Selecting people from the history syllabus would leave major holes. It is the nature of much current Australian history teaching that areas such as the hard sciences, mathematics, engineering and the like are simply ignored. Although twelve out of Australia's thirteen Nobel Prize winners  are scientists or mathematicians, many history teachers could name only a few of them and less could explain the significance of their work, but most could wax lyrical about minor writers or painters who never achieved international recognition. Similarly the place of business and industry in Australian history is often ignored or dismissed as 'vaguely dirty'. Hence whole numbers of significant Australians have been written out of (taught) history.

We didn't choose successful Australians because there are many people who were successful at earning money or attention but who left nothing of enduring worth behind them. or who did not take the step of converting a successful life into a significant life.

Fame would produce a strangely skewed list because of the nature of fame in Australia. Australian hegemony tends to denigrate people who become world class or successful in their area. This is sometimes called The Tall Poppy Syndrome - the tall poppies get their heads cut off. The only areas where it is acceptable to succeed are sport, and commercial entertainment such as pop music. As Robert Hughes put it - "Sport is the only form of elitism that Australia will accept- and that is its great hypocrisy". (It was also Hughes who referred to Australia as a "fame brothel") This means that many important Australians are unknown to the Australian public at large and are rarely to be found on school curricula while many unimportant people are famous and feature heavily in school assignments.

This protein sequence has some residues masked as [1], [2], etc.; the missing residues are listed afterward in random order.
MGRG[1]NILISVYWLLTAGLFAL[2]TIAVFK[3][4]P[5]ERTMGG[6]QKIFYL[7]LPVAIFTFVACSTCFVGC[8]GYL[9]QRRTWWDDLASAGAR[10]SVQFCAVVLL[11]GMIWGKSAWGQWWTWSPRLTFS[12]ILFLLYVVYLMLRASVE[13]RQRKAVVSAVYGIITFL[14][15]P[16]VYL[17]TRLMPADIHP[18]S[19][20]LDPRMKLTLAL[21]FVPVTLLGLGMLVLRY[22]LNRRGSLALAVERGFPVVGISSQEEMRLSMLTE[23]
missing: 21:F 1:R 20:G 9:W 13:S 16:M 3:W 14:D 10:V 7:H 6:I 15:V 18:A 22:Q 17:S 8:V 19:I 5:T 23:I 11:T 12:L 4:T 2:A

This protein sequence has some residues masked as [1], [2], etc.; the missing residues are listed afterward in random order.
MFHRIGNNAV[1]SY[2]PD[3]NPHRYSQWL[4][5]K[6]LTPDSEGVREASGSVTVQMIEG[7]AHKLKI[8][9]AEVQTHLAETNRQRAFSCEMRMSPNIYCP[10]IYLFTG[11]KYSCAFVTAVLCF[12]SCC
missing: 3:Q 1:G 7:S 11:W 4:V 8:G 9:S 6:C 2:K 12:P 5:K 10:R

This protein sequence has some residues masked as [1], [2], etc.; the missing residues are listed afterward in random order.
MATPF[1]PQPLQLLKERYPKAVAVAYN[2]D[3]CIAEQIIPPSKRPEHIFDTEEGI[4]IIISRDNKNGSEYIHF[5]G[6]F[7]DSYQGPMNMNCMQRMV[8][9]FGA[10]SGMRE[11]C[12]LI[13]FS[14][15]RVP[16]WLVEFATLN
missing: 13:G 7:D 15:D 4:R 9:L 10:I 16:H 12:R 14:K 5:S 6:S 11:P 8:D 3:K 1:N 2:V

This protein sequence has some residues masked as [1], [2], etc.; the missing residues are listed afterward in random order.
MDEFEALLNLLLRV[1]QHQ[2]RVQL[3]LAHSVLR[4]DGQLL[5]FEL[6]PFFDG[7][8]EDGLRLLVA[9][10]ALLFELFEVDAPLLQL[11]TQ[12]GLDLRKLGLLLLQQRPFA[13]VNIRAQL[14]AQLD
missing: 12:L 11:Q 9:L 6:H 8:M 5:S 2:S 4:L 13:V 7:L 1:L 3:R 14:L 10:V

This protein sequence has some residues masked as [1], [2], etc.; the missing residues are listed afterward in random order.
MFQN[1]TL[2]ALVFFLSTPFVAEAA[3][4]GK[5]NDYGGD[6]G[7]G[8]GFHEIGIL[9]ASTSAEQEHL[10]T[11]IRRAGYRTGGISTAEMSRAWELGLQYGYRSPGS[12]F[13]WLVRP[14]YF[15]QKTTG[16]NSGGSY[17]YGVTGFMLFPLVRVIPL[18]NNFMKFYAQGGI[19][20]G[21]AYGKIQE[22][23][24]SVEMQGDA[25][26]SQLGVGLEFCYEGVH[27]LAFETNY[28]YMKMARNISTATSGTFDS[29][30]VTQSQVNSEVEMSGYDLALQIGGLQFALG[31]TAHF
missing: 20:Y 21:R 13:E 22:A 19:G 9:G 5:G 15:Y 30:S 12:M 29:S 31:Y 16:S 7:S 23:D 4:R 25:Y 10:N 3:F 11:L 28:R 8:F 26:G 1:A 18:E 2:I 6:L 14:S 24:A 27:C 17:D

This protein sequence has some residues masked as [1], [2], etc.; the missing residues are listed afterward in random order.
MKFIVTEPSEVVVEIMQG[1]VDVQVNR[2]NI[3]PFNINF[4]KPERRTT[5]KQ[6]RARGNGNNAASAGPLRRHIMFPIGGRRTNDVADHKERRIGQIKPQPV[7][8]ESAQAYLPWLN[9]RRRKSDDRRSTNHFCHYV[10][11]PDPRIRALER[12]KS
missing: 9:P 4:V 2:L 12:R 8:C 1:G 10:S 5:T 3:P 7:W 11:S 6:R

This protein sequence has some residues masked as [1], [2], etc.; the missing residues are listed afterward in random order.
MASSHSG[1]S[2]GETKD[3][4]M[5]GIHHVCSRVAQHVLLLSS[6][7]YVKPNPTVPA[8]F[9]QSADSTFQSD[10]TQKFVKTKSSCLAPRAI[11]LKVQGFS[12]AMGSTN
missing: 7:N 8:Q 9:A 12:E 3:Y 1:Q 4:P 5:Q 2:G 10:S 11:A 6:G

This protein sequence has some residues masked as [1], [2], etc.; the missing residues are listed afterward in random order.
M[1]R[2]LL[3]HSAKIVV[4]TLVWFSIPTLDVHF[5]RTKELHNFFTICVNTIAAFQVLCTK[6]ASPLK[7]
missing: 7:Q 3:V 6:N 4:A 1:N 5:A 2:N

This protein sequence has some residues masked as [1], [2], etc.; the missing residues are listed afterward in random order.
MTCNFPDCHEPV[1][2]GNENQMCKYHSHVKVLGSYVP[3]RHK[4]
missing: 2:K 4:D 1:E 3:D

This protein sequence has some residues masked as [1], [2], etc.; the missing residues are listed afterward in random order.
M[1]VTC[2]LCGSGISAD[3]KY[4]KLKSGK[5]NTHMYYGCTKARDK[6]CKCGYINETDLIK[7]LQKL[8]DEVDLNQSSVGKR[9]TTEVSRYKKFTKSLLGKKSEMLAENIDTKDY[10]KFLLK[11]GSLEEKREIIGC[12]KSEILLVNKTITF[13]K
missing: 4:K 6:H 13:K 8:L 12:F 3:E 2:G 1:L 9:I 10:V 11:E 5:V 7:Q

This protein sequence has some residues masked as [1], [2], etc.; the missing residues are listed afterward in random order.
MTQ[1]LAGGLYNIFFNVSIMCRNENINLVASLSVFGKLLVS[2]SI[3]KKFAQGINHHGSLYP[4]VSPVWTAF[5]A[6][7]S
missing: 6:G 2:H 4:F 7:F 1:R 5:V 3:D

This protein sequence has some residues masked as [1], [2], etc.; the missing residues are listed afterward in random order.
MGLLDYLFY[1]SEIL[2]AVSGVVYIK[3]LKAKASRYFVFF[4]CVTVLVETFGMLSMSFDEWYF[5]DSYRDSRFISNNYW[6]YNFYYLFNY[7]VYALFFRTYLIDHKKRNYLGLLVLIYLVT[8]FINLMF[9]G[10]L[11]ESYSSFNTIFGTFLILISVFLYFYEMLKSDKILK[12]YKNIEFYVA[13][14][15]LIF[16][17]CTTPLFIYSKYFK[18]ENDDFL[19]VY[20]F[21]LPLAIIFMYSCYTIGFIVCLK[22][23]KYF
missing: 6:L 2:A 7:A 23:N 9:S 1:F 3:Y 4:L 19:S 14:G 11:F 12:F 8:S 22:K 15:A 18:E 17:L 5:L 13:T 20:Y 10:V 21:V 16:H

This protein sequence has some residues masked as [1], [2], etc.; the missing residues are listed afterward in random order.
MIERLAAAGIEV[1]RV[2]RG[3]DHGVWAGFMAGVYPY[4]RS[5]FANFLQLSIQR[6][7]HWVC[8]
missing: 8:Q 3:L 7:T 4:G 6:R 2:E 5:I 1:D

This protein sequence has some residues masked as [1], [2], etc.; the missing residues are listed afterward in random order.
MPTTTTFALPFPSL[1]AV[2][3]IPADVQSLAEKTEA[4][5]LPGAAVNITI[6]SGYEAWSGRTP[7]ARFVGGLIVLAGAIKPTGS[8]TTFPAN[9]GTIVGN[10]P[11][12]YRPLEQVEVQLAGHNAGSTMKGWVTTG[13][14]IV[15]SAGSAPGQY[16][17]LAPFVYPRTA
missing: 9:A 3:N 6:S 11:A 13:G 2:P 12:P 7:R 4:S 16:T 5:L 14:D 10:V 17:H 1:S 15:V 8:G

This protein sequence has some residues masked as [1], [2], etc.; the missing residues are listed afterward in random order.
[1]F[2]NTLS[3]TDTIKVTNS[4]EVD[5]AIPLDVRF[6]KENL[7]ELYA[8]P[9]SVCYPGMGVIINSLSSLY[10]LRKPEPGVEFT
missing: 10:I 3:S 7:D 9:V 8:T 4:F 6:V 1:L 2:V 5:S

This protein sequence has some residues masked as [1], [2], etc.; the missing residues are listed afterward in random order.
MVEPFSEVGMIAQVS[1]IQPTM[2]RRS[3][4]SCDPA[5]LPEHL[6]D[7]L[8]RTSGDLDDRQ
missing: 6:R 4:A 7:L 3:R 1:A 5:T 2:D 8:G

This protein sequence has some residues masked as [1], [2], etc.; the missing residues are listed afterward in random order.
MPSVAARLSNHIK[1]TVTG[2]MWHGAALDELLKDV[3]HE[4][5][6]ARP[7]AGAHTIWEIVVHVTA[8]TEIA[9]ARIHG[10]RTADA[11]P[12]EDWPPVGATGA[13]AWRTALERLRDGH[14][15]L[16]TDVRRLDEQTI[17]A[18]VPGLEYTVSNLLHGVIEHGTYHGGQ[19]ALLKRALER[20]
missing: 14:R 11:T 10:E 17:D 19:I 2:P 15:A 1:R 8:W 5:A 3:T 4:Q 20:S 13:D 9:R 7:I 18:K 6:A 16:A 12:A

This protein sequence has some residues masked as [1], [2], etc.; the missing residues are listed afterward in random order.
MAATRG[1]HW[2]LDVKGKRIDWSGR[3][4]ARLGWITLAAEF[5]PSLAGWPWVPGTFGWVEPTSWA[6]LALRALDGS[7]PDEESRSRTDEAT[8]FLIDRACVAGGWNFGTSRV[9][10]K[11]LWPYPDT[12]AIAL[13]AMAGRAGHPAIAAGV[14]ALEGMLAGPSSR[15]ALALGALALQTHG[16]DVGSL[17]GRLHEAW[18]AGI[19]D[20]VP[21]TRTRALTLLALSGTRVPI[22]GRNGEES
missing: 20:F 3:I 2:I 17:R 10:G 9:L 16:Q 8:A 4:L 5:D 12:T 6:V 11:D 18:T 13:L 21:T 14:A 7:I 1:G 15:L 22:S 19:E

Who Made Australia Great?

In a special wrap-around for Australia Day 2007 the Melbourne Herald Sun newspaper published a quiz asking "How well do you know your country, the people who have made it great and its rich history?" The 50 questions included ones such as  "Rove McManus has a cousin in which AFL team?" Of the questions about people, 6 were about naming pop groups or their members, 7 were about television soapies and light entertainment, 6 were about sport, 3 about film celebritires with one writer, one politician and nobody else. All of these people were living except for one who died of substance abuse. So there you have it - these are the people who made Australia great as decreed by the newspaper with the largest distribution in the country.